Business Chief North America talks to Lisa Roberts, Senior Director of HR and Leader of Diversity & Inclusion at Deltek to find out more.

Why should businesses today care about removing company bias within their software code?  

We know that words can have a profound impact on people and leave a lasting impression. Many of the words that have been used in a technology environment were created many years ago, and today those words can be harmful to our customers and employees. Businesses should use words that will leave a positive impact and help create a more inclusive culture in their organization

What impact can exclusive terms have on employees? 

Exclusive terms can have a significant impact on employees. It starts with the words we use in our job postings to describe the responsibilities in the position and of course, we also see this in our software code and other areas of the business. Exclusive terminology can be hurtful, and even make employees feel unwelcome. That can impact a person’s desire to join the team, stay at a company, or ultimately decide to leave. All of these critical actions impact the bottom line to the organization.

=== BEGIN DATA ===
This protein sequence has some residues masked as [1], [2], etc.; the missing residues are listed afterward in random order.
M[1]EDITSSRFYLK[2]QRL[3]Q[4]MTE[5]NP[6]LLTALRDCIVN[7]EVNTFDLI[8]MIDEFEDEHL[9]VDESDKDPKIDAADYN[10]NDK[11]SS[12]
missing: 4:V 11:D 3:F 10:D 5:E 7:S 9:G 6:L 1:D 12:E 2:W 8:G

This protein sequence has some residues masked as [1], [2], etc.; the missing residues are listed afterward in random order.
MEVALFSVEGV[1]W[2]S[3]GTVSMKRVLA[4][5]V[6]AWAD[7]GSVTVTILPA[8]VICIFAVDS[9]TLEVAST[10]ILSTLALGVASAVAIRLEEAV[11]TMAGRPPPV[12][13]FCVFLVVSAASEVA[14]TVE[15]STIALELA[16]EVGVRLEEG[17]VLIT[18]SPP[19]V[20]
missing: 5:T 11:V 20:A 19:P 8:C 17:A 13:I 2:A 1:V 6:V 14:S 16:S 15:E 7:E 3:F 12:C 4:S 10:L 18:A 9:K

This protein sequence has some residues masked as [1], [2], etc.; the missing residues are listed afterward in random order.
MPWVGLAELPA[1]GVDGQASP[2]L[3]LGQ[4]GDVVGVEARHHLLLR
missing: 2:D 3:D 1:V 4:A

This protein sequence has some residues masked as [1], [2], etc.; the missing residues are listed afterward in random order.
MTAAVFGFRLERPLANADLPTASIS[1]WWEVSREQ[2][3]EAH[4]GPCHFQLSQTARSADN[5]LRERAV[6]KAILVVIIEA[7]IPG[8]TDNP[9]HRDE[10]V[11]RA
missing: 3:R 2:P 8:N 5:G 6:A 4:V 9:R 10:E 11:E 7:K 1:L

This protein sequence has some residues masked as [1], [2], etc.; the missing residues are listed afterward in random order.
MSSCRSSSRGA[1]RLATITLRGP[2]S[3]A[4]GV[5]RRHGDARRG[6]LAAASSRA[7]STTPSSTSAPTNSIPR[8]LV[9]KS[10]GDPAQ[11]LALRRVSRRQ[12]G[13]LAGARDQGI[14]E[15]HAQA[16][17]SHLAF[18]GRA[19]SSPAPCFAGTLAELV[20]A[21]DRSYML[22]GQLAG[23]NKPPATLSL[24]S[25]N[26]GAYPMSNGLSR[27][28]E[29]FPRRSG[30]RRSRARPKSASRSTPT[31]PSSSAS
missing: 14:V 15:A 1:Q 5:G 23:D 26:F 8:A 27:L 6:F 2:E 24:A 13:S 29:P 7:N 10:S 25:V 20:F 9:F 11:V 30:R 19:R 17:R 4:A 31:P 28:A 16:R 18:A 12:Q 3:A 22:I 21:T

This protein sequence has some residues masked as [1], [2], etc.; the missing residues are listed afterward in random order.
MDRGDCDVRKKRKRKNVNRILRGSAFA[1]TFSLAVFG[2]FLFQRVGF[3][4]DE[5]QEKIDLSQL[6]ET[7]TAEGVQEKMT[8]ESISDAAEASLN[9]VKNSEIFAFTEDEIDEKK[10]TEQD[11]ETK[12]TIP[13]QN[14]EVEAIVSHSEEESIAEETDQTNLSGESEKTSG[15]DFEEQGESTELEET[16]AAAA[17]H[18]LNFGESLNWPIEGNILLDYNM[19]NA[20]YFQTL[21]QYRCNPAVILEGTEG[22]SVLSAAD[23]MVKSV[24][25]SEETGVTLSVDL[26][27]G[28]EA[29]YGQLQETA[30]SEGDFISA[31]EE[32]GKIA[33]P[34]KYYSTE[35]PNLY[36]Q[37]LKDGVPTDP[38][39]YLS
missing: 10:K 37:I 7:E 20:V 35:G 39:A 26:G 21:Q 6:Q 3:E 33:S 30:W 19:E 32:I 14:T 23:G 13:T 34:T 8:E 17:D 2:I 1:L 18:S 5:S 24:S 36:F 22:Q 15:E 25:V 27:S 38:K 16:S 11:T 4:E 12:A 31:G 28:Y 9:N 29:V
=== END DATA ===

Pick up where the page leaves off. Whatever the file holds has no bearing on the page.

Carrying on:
Please explain how Deltek has removed bias terminology from its software code

Deltek’s engineering team has removed biased terminology from our products, as well as from our documentation. The terms we focused on first that were easy to identify include blacklist, whitelist, and master/slave relationships in data architecture. We have also made some progress in removing gendered language, such as changing he and she to they in some documentation, as well as heteronormative language. We see this most commonly in pick lists that ask to identify someone as your husband or wife. The work is not done, but we are proud of how far we’ve come with this exercise!